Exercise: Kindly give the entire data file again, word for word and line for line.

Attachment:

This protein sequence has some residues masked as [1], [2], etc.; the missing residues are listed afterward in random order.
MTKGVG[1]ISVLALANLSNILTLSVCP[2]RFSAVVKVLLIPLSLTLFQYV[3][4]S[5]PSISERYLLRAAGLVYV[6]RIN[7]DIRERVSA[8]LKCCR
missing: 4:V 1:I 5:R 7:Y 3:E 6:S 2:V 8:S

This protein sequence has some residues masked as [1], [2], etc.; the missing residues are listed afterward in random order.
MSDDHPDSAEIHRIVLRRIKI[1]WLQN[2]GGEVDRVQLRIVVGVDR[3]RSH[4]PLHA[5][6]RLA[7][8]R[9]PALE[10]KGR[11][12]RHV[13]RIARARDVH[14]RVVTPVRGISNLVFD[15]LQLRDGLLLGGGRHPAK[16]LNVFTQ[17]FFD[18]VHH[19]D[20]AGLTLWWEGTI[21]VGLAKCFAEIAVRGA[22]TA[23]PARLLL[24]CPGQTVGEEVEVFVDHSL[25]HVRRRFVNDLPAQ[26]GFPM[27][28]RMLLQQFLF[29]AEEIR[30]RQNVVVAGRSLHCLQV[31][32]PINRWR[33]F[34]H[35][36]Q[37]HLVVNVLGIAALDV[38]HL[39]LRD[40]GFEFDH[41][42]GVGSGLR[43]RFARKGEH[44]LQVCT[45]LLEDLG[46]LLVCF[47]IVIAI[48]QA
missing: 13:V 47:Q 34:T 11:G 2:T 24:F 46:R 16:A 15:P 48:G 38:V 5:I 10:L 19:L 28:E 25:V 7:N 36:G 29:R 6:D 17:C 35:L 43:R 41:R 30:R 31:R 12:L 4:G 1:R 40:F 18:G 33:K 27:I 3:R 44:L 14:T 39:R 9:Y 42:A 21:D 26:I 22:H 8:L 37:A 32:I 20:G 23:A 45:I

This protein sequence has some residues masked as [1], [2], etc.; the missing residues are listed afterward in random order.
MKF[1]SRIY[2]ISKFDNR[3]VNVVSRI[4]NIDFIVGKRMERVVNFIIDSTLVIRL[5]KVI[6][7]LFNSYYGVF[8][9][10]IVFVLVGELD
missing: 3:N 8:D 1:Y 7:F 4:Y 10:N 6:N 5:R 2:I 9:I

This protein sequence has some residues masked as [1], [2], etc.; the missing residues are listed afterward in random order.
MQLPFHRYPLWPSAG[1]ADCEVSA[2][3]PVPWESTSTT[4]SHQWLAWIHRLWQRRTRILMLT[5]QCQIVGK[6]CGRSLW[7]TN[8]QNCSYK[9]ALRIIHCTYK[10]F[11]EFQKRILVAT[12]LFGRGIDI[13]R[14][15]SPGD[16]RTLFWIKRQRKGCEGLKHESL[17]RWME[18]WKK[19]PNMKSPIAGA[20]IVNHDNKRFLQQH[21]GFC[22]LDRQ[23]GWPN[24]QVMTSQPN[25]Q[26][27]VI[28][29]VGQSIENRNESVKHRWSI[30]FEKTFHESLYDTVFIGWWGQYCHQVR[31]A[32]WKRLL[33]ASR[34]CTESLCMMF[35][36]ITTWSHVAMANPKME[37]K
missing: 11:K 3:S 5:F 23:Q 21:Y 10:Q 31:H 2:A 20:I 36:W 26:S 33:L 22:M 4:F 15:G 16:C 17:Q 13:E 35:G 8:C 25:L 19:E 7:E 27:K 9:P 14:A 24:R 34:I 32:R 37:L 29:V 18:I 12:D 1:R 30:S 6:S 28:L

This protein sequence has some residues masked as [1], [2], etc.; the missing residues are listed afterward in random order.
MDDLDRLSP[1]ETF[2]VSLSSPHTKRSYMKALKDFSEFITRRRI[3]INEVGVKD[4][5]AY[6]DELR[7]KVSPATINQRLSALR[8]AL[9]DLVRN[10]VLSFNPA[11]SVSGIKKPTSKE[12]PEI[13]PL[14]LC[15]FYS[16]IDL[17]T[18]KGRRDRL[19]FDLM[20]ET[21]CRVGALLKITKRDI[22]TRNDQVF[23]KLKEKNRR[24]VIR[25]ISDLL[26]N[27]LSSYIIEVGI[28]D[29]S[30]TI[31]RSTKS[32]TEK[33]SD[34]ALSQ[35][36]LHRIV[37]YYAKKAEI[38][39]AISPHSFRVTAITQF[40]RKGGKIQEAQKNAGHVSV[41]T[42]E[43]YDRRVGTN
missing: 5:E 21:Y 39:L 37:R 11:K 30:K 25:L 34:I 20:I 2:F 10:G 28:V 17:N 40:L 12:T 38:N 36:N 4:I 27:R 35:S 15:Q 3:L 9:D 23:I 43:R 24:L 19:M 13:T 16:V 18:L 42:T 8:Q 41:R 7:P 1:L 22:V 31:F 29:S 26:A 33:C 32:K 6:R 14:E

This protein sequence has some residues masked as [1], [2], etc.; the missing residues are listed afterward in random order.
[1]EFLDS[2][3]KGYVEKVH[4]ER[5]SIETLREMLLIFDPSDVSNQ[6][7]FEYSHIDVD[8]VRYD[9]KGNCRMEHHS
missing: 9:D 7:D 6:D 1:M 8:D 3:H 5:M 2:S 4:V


This protein sequence has some residues masked as [1], [2], etc.; the missing residues are listed afterward in random order.
MTKGVG[1]ISVLALANLSNILTLSVCP[2]RFSAVVKVLLIPLSLTLFQYV[3][4]S[5]PSISERYLLRAAGLVYV[6]RIN[7]DIRERVSA[8]LKCCR
missing: 4:V 1:I 5:R 7:Y 3:E 6:S 2:V 8:S

This protein sequence has some residues masked as [1], [2], etc.; the missing residues are listed afterward in random order.
MSDDHPDSAEIHRIVLRRIKI[1]WLQN[2]GGEVDRVQLRIVVGVDR[3]RSH[4]PLHA[5][6]RLA[7][8]R[9]PALE[10]KGR[11][12]RHV[13]RIARARDVH[14]RVVTPVRGISNLVFD[15]LQLRDGLLLGGGRHPAK[16]LNVFTQ[17]FFD[18]VHH[19]D[20]AGLTLWWEGTI[21]VGLAKCFAEIAVRGA[22]TA[23]PARLLL[24]CPGQTVGEEVEVFVDHSL[25]HVRRRFVNDLPAQ[26]GFPM[27][28]RMLLQQFLF[29]AEEIR[30]RQNVVVAGRSLHCLQV[31][32]PINRWR[33]F[34]H[35][36]Q[37]HLVVNVLGIAALDV[38]HL[39]LRD[40]GFEFDH[41][42]GVGSGLR[43]RFARKGEH[44]LQVCT[45]LLEDLG[46]LLVCF[47]IVIAI[48]QA
missing: 13:V 47:Q 34:T 11:G 2:T 24:F 46:R 16:A 15:P 48:G 38:V 5:I 10:L 19:L 28:E 25:V 7:N 36:G 29:R 6:D 17:C 35:L 43:R 41:R 30:R 31:R 12:L 4:G 1:R 40:F 18:G 33:K 27:I 3:R 44:L 14:T 39:R 9:Y 42:A 21:D 26:I 22:H 8:L 37:A 32:I 20:G 23:A 45:I

This protein sequence has some residues masked as [1], [2], etc.; the missing residues are listed afterward in random order.
MKF[1]SRIY[2]ISKFDNR[3]VNVVSRI[4]NIDFIVGKRMERVVNFIIDSTLVIRL[5]KVI[6][7]LFNSYYGVF[8][9][10]IVFVLVGELD
missing: 3:N 8:D 1:Y 7:F 4:Y 10:N 6:N 5:R 2:I 9:I

This protein sequence has some residues masked as [1], [2], etc.; the missing residues are listed afterward in random order.
MQLPFHRYPLWPSAG[1]ADCEVSA[2][3]PVPWESTSTT[4]SHQWLAWIHRLWQRRTRILMLT[5]QCQIVGK[6]CGRSLW[7]TN[8]QNCSYK[9]ALRIIHCTYK[10]F[11]EFQKRILVAT[12]LFGRGIDI[13]R[14][15]SPGD[16]RTLFWIKRQRKGCEGLKHESL[17]RWME[18]WKK[19]PNMKSPIAGA[20]IVNHDNKRFLQQH[21]GFC[22]LDRQ[23]GWPN[24]QVMTSQPN[25]Q[26][27]VI[28][29]VGQSIENRNESVKHRWSI[30]FEKTFHESLYDTVFIGWWGQYCHQVR[31]A[32]WKRLL[33]ASR[34]CTESLCMMF[35][36]ITTWSHVAMANPKME[37]K
missing: 11:K 3:S 5:F 23:Q 21:Y 10:Q 31:H 2:A 20:I 36:W 26:S 33:L 22:M 4:F 15:G 16:C 17:Q 13:E 35:G 8:C 25:L 19:E 7:E 27:K 9:P 14:A 24:R 34:I 32:R 37:L 29:V 18:I 12:D 1:R 30:S 6:S 28:L

This protein sequence has some residues masked as [1], [2], etc.; the missing residues are listed afterward in random order.
MDDLDRLSP[1]ETF[2]VSLSSPHTKRSYMKALKDFSEFITRRRI[3]INEVGVKD[4][5]AY[6]DELR[7]KVSPATINQRLSALR[8]AL[9]DLVRN[10]VLSFNPA[11]SVSGIKKPTSKE[12]PEI[13]PL[14]LC[15]FYS[16]IDL[17]T[18]KGRRDRL[19]FDLM[20]ET[21]CRVGALLKITKRDI[22]TRNDQVF[23]KLKEKNRR[24]VIR[25]ISDLL[26]N[27]LSSYIIEVGI[28]D[29]S[30]TI[31]RSTKS[32]TEK[33]SD[34]ALSQ[35][36]LHRIV[37]YYAKKAEI[38][39]AISPHSFRVTAITQF[40]RKGGKIQEAQKNAGHVSV[41]T[42]E[43]YDRRVGTN
missing: 5:E 21:Y 39:L 37:R 11:K 30:K 25:L 34:I 20:I 2:F 10:G 28:V 17:N 40:L 12:T 38:N 36:N 4:I 27:R 35:S 15:Q 3:L 9:D 23:I 43:R 24:L 19:M 13:T 16:V 18:L 42:T 8:Q 41:R 7:P 1:L 22:V 31:F 29:S 26:A 33:C 32:K 6:R 14:E

This protein sequence has some residues masked as [1], [2], etc.; the missing residues are listed afterward in random order.
[1]EFLDS[2][3]KGYVEKVH[4]ER[5]SIETLREMLLIFDPSDVSNQ[6][7]FEYSHIDVD[8]VRYD[9]KGNCRMEHHS
missing: 9:D 7:D 6:D 1:M 8:D 3:H 5:M 2:S 4:V